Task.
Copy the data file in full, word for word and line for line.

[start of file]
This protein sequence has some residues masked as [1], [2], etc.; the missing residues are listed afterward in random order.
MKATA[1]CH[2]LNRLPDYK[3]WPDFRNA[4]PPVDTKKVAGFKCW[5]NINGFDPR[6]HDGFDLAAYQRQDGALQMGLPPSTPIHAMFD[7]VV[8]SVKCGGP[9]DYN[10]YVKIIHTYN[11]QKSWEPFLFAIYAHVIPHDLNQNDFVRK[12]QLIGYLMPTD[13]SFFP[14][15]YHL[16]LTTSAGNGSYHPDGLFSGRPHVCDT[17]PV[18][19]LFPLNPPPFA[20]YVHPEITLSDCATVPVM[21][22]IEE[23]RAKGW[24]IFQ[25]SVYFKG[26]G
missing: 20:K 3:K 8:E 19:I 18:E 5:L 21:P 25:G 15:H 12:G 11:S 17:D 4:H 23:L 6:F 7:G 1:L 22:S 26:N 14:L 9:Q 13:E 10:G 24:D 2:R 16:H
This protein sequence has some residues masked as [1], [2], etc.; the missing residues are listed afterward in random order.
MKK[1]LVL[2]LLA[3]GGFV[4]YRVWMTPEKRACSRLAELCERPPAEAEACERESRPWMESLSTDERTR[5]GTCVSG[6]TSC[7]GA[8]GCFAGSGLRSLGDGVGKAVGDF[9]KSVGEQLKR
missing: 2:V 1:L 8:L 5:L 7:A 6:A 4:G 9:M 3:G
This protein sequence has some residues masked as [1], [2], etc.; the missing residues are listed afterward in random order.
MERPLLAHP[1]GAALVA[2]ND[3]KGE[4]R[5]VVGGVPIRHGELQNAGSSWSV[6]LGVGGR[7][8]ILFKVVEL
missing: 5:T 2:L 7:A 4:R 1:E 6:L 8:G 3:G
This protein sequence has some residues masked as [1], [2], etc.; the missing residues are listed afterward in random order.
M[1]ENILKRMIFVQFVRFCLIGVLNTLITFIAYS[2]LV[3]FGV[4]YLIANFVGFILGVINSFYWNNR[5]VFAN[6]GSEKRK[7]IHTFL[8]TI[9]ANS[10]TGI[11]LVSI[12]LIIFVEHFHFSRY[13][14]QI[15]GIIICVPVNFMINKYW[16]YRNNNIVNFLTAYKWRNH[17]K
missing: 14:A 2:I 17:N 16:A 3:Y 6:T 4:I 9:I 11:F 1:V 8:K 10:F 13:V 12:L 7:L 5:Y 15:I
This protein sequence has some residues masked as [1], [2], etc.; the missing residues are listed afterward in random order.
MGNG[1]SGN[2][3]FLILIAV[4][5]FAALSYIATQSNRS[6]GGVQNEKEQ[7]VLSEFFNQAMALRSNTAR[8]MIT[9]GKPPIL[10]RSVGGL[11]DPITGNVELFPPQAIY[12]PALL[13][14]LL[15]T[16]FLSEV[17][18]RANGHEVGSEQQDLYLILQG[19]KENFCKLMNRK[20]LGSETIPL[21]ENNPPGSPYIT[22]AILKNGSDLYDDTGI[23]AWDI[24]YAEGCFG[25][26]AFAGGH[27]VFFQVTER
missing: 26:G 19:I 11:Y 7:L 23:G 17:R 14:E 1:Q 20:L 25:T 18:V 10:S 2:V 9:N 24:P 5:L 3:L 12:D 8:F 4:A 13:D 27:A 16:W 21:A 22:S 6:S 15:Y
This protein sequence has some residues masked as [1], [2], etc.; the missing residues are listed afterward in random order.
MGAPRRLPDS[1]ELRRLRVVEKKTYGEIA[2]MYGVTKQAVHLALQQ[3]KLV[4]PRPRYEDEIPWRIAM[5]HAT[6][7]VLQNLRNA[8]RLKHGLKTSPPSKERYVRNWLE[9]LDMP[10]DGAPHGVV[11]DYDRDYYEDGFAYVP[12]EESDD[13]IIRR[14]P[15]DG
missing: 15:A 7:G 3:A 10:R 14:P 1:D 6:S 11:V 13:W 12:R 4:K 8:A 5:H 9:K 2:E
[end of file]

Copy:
This protein sequence has some residues masked as [1], [2], etc.; the missing residues are listed afterward in random order.
MKATA[1]CH[2]LNRLPDYK[3]WPDFRNA[4]PPVDTKKVAGFKCW[5]NINGFDPR[6]HDGFDLAAYQRQDGALQMGLPPSTPIHAMFD[7]VV[8]SVKCGGP[9]DYN[10]YVKIIHTYN[11]QKSWEPFLFAIYAHVIPHDLNQNDFVRK[12]QLIGYLMPTD[13]SFFP[14][15]YHL[16]LTTSAGNGSYHPDGLFSGRPHVCDT[17]PV[18][19]LFPLNPPPFA[20]YVHPEITLSDCATVPVM[21][22]IEE[23]RAKGW[24]IFQ[25]SVYFKG[26]G
missing: 20:K 3:K 8:E 19:I 18:E 5:L 21:P 25:G 15:H 12:G 11:S 17:D 4:H 23:L 6:F 7:G 1:L 22:S 26:N 14:L 9:Q 13:E 10:G 24:D 2:R 16:H
This protein sequence has some residues masked as [1], [2], etc.; the missing residues are listed afterward in random order.
MKK[1]LVL[2]LLA[3]GGFV[4]YRVWMTPEKRACSRLAELCERPPAEAEACERESRPWMESLSTDERTR[5]GTCVSG[6]TSC[7]GA[8]GCFAGSGLRSLGDGVGKAVGDF[9]KSVGEQLKR
missing: 2:V 1:L 8:L 5:L 7:A 6:A 4:G 9:M 3:G
This protein sequence has some residues masked as [1], [2], etc.; the missing residues are listed afterward in random order.
MERPLLAHP[1]GAALVA[2]ND[3]KGE[4]R[5]VVGGVPIRHGELQNAGSSWSV[6]LGVGGR[7][8]ILFKVVEL
missing: 5:T 2:L 7:A 4:R 1:E 6:L 8:G 3:G
This protein sequence has some residues masked as [1], [2], etc.; the missing residues are listed afterward in random order.
M[1]ENILKRMIFVQFVRFCLIGVLNTLITFIAYS[2]LV[3]FGV[4]YLIANFVGFILGVINSFYWNNR[5]VFAN[6]GSEKRK[7]IHTFL[8]TI[9]ANS[10]TGI[11]LVSI[12]LIIFVEHFHFSRY[13][14]QI[15]GIIICVPVNFMINKYW[16]YRNNNIVNFLTAYKWRNH[17]K
missing: 14:A 2:I 17:N 16:A 3:Y 6:T 4:I 9:I 11:F 1:V 8:K 10:F 13:V 12:L 7:L 5:Y 15:I
This protein sequence has some residues masked as [1], [2], etc.; the missing residues are listed afterward in random order.
MGNG[1]SGN[2][3]FLILIAV[4][5]FAALSYIATQSNRS[6]GGVQNEKEQ[7]VLSEFFNQAMALRSNTAR[8]MIT[9]GKPPIL[10]RSVGGL[11]DPITGNVELFPPQAIY[12]PALL[13][14]LL[15]T[16]FLSEV[17][18]RANGHEVGSEQQDLYLILQG[19]KENFCKLMNRK[20]LGSETIPL[21]ENNPPGSPYIT[22]AILKNGSDLYDDTGI[23]AWDI[24]YAEGCFG[25][26]AFAGGH[27]VFFQVTER
missing: 26:G 19:I 11:Y 7:L 23:G 17:R 14:E 1:Q 20:L 25:T 18:V 10:S 2:V 9:N 24:P 5:L 3:L 12:D 8:F 4:A 13:D 27:A 16:W 21:A 22:S 6:S 15:Y
This protein sequence has some residues masked as [1], [2], etc.; the missing residues are listed afterward in random order.
MGAPRRLPDS[1]ELRRLRVVEKKTYGEIA[2]MYGVTKQAVHLALQQ[3]KLV[4]PRPRYEDEIPWRIAM[5]HAT[6][7]VLQNLRNA[8]RLKHGLKTSPPSKERYVRNWLE[9]LDMP[10]DGAPHGVV[11]DYDRDYYEDGFAYVP[12]EESDD[13]IIRR[14]P[15]DG
missing: 15:A 7:G 3:A 10:R 14:P 1:D 6:S 11:V 13:W 12:R 4:K 8:A 5:H 9:K 2:E